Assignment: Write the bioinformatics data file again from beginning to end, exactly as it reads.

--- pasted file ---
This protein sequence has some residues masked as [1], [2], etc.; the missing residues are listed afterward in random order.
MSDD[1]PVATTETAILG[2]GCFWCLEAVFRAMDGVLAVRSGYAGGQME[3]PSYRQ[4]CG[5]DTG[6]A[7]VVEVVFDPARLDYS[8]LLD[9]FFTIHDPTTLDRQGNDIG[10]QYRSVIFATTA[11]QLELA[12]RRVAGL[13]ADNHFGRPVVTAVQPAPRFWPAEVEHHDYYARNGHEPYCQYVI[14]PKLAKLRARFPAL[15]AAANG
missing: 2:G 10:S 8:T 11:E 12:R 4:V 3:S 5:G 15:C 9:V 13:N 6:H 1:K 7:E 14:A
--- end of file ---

This protein sequence has some residues masked as [1], [2], etc.; the missing residues are listed afterward in random order.
MSDD[1]PVATTETAILG[2]GCFWCLEAVFRAMDGVLAVRSGYAGGQME[3]PSYRQ[4]CG[5]DTG[6]A[7]VVEVVFDPARLDYS[8]LLD[9]FFTIHDPTTLDRQGNDIG[10]QYRSVIFATTA[11]QLELA[12]RRVAGL[13]ADNHFGRPVVTAVQPAPRFWPAEVEHHDYYARNGHEPYCQYVI[14]PKLAKLRARFPAL[15]AAANG
missing: 2:G 10:S 8:T 11:E 12:R 4:V 3:S 5:G 15:C 9:V 13:N 6:H 1:K 7:E 14:A